Greywolf offered me a quick lesson about Indian cultural thought and practices, explaining that there are over 580 tribes and sub-tribes in the US who often share an interconnection in customs and beliefs. Greywolf has spent many years participating in tribal councils, potlatch ceremonies, and powwows, as well as pursuing spirit quests. 

He speaks with great reverence about his friend and mentor, Standing Bear, who also owned a local trading post store. Greywolf sells books which educate and validate Indian beliefs and customs. He has a copy of the Thanksgiving Prayer and the Iroquois Constitution by the door and is proud of the fact that Iroquois document may have helped influence our US Constitution. There is a respect and reverence as well to the Great Grandmother who charged the elders of tribes with finding ways to peaceful relationships and getting along with others. She is a dynamic symbol in Disney’s movie, “Pocahontas” as well. There is a colorful poster of the Medicine Wheel as well, whose four quadrants represent the spiritual, mental, physical, and emotional components of the earth and man. I learned that Geronimo’s name means “one who yawns” and Crazy Horse means, literally, “one whose horse is crazy.”  

Greywolf, a wonderful teacher and storyteller, enjoys regaling people with native stories, myths, or some of the philosophies or ways of looking at life common in his native culture. People hurry through life and worry about too many things, It is more advantageous to adopt the native mantra of “let it go” than to get too riled up over things in life. Sky Father is an element unifying family into one spirit—unity and harmony. Kachina dolls often symbolize spirits, such as Kokopela, the trickster and humpbacked flute player, who represents the spirit of music, as well as fertility and childbirth. Tribal shaman are widely regarded as having influence with good and evil spirits, perhaps the intermediary between natural and supernatural worlds. The shaman enters into a trance then employs words, magic, and sacred objects to foretell the future or control the spirit forces in the Kachinas.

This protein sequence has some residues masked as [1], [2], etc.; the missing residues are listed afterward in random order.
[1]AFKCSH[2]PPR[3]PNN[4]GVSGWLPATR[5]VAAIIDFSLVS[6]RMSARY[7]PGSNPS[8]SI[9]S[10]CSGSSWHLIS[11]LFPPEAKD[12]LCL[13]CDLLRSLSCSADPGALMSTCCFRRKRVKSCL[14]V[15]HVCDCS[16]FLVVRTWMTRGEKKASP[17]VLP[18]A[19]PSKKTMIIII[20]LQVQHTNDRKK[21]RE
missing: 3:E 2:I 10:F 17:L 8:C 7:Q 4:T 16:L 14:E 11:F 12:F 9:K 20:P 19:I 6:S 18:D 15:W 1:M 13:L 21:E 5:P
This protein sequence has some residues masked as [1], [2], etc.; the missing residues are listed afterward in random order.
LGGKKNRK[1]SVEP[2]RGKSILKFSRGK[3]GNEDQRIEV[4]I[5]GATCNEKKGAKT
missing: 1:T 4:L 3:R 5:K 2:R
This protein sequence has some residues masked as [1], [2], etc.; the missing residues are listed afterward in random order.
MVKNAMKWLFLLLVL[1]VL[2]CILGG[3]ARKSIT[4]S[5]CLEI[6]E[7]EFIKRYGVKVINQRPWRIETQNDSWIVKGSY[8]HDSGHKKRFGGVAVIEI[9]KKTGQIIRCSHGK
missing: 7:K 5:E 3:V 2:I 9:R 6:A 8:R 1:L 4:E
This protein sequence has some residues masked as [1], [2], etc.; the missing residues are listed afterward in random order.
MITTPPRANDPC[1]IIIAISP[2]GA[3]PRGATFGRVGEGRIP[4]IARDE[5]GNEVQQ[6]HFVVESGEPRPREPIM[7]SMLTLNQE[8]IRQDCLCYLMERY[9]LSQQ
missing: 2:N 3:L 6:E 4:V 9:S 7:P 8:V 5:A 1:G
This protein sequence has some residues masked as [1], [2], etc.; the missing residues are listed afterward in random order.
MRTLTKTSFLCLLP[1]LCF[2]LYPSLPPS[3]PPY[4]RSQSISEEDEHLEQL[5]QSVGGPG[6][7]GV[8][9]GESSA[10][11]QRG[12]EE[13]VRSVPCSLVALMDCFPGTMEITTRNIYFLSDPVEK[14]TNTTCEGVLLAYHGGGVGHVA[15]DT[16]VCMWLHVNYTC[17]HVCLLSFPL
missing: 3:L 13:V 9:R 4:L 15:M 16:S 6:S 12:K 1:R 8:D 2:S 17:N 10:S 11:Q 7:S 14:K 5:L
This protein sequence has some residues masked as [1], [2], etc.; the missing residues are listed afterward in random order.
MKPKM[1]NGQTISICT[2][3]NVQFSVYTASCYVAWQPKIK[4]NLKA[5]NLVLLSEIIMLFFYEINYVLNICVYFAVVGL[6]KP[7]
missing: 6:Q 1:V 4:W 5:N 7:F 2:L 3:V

In the next room is a collection of drums positioned in a circle. The Native Spirit Lodge offers private classes for drum circles and sound baths. In the drum circle groups, participants are invited to create their own beats, rhythms, and sounds and to share their inner self – mood, soul and appreciation. Next to this, the sound bath room houses various glass vases or bowls of varying sizes and shapes used to create a beautiful spectrum of sounds (it’s really cool to make beautiful and calming sounds with these bowls). These rooms are calming and serene and invite one’s self-expression through the body and mind using sound.

One key, perhaps unifying, many tribes is “Wakan Tanka”, the Great Spirit or the Divine. This spirit can be interpreted as the power or sacredness that lies within every one of us. If you are looking for inspiration, for a spiritual or human hand to steer you in life—visit the Native Spirit Lodge. May you find inspiration, love, guidance, and joy.